No-one writes F***boys like Jane Austen
Jane Austen is often spoken about in the same breath as romance, 'gentlemen' and the supposedly enviable manners and etiquette of the society in which she lived. But when you read the books, there's actually nothing very enviable in the way most of the men act. A lot like nowadays really - or so you would think if, like me, you've been watching a lot of Love Island recently...
For every Mr. Darcy (who is also very far from the perfect man) there's a Wickham, for every lovely Mr. Tilney, there's an equally charming and much snake-ier Tilney endeavouring to break some girl's heart while his nice brother turns a blind eye. Jane Austen writes bad boys so well, because you can always understand why the girls fall for them, even if you can see they're bad news (or can you? Henry Crawford's still got a lot of fans on his team.) Our generation might lament that there are no gentlemen any more, but Jane Austen taught me that your common garden f***boy is not a new phenomenon. And she clearly knew one or two (I'm willing to bet that Tom Lefroy was more of a Willoughby than a Darcy, myself.) Here's a run down of her best villains, and just what makes them so ̶a̶t̶t̶r̶a̶c̶t̶i̶v̶e̶ contemptible.
(Sense and Sensibility)
(Sense and Sensibility)
"But he told you that he loved you?"
"Yes - no - never - absolutely. It was every day implied but never professedly declared. Sometimes I thought it had been - but it never was."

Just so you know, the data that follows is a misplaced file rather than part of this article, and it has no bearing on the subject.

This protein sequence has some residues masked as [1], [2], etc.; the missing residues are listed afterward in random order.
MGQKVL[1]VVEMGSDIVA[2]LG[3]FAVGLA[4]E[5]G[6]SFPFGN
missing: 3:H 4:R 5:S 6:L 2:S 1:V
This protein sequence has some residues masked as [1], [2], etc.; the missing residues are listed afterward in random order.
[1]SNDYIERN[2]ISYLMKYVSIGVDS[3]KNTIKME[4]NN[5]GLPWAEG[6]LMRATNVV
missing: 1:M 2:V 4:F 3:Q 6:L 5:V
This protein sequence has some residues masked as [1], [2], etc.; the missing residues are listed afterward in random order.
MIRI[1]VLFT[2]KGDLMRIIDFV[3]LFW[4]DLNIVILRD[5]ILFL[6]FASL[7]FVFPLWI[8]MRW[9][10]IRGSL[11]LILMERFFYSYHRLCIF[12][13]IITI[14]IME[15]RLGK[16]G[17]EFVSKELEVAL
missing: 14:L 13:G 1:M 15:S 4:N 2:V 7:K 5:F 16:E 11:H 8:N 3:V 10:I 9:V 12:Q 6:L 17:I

Charm offensive: Gets on with your family, seems to share your interests, good bants.Memorable f***boy moment: Writing Marianne that cold, cold letter. Also seducing a fifteen year old and leaving her high and dry.
Willoughby is the absolute worst of the lot, in my opinion. Yes, we all feel a bit sorry for him when he's standing on that hill at the end of the film, watching 'the one who got away' marry another - but he brought it all on himself. He literally got a teenager pregnant, dumped his dream woman so his rich relatives wouldn't cut him off, and then tried to make out like it was all in Marianne's head. Oh, and later he blamed the new wife and bad-mouthed her to Elinor. But he still looked better in the rain than Colonel Brandon.
"- He has used everybody ill - and they are all delighted to forgive him. He is a fortunate man indeed!"
Charm offensive: Good flirting game, great at presents, he brings the party.
Memorable f***boy moment: His behaviour at Box hill, and to Jane in general.
Frank gets off so lightly. He treats Jane so badly when she loves him so much. He's seemingly her only hope of happiness (God forbid she should have to get a job) and yet he still tortures her needlessly - all that flirting with Emma is so unnecessary. Plus he could have hurt Emma too. Oh, and he neglects his poor dad. But, he's so charming, and it is kind of romantic when he buys the piano - if also totally stupid and thoughtless.
She had been used before to feel that he could not be always quite sincere, but now she saw insincerity in everything.Charm offensive: Acting all smooth and sensible, getting in with your friends and family.
Memorable f***boy moment: Seducing Mrs Clay while courting Anne - to make doubly sure he got the money.